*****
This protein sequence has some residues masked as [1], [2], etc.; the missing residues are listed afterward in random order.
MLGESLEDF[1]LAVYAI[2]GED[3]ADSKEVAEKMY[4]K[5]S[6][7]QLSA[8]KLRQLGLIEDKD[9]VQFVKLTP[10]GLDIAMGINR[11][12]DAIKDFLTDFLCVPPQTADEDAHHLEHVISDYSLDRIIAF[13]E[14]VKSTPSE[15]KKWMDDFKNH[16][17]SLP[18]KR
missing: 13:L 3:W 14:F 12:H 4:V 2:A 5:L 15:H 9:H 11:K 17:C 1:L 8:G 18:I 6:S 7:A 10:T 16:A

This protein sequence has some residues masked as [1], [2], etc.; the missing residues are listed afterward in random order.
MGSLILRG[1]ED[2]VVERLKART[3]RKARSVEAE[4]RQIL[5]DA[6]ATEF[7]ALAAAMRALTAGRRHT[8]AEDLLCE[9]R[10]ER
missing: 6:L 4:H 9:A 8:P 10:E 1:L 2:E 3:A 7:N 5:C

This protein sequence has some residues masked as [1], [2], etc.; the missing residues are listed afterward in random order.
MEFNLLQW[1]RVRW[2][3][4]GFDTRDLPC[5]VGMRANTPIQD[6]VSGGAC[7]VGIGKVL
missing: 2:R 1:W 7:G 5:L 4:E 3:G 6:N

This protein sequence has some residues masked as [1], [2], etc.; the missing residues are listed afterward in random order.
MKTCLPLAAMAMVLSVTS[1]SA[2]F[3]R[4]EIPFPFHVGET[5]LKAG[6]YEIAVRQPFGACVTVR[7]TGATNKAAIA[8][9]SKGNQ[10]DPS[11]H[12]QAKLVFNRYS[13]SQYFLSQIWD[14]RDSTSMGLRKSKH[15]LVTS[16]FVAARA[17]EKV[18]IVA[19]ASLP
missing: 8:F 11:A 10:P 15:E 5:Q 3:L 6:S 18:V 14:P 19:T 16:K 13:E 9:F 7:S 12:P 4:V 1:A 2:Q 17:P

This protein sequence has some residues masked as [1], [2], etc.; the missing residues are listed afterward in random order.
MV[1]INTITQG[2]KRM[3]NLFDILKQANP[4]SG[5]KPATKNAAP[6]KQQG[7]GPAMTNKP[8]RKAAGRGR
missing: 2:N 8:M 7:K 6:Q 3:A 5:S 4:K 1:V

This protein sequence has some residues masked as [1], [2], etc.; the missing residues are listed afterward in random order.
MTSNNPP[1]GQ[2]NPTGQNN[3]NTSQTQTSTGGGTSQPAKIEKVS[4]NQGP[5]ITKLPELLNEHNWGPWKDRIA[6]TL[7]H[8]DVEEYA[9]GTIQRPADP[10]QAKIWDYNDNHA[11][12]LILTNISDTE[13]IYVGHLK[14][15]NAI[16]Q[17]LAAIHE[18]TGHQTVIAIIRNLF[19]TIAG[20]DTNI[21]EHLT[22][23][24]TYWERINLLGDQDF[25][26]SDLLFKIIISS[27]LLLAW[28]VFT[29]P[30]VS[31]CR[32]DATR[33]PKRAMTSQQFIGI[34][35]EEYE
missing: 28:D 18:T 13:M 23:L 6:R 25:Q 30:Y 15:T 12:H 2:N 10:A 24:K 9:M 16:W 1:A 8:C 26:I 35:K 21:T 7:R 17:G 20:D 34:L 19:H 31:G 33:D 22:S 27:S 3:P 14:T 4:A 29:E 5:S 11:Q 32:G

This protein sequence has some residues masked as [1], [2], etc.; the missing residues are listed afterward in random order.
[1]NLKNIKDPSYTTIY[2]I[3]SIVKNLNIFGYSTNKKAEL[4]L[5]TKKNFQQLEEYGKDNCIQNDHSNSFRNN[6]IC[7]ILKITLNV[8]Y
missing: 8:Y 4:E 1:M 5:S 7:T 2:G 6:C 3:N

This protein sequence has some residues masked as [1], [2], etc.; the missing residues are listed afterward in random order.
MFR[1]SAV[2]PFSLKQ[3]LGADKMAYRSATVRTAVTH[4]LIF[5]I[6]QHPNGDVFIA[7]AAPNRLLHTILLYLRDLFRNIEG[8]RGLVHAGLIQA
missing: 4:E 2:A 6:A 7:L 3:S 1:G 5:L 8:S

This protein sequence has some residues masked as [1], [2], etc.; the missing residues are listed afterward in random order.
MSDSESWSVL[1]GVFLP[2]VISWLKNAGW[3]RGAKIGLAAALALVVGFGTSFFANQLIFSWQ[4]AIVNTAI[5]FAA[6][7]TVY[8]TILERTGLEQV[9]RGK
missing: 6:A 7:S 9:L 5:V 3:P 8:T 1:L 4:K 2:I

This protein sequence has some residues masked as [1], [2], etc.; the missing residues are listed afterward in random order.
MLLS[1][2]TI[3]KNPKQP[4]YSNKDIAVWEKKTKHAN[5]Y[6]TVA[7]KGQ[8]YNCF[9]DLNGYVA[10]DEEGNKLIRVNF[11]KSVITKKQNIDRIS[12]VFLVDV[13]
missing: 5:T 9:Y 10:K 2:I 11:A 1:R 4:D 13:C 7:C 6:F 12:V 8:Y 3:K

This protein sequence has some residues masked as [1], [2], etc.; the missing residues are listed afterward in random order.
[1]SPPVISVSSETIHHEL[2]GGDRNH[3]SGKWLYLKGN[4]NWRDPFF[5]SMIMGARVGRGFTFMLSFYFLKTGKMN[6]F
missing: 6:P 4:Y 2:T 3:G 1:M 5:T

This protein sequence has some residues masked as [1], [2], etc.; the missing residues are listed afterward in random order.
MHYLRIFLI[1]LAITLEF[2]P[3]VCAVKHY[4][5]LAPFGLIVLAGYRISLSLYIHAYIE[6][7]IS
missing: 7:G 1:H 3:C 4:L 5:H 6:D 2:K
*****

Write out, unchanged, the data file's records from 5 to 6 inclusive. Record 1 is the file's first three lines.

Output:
This protein sequence has some residues masked as [1], [2], etc.; the missing residues are listed afterward in random order.
MV[1]INTITQG[2]KRM[3]NLFDILKQANP[4]SG[5]KPATKNAAP[6]KQQG[7]GPAMTNKP[8]RKAAGRGR
missing: 2:N 8:M 7:K 6:Q 3:A 5:S 4:K 1:V

This protein sequence has some residues masked as [1], [2], etc.; the missing residues are listed afterward in random order.
MTSNNPP[1]GQ[2]NPTGQNN[3]NTSQTQTSTGGGTSQPAKIEKVS[4]NQGP[5]ITKLPELLNEHNWGPWKDRIA[6]TL[7]H[8]DVEEYA[9]GTIQRPADP[10]QAKIWDYNDNHA[11][12]LILTNISDTE[13]IYVGHLK[14][15]NAI[16]Q[17]LAAIHE[18]TGHQTVIAIIRNLF[19]TIAG[20]DTNI[21]EHLT[22][23][24]TYWERINLLGDQDF[25][26]SDLLFKIIISS[27]LLLAW[28]VFT[29]P[30]VS[31]CR[32]DATR[33]PKRAMTSQQFIGI[34][35]EEYE
missing: 28:D 18:T 13:M 23:L 6:R 25:Q 30:Y 15:T 12:H 2:N 10:A 24:K 9:M 16:W 1:A 8:C 26:I 35:K 21:T 7:R 17:G 20:D 34:L 19:H 31:G 33:D 22:S 27:S 3:P 14:T 4:A 29:E 5:S 11:Q 32:G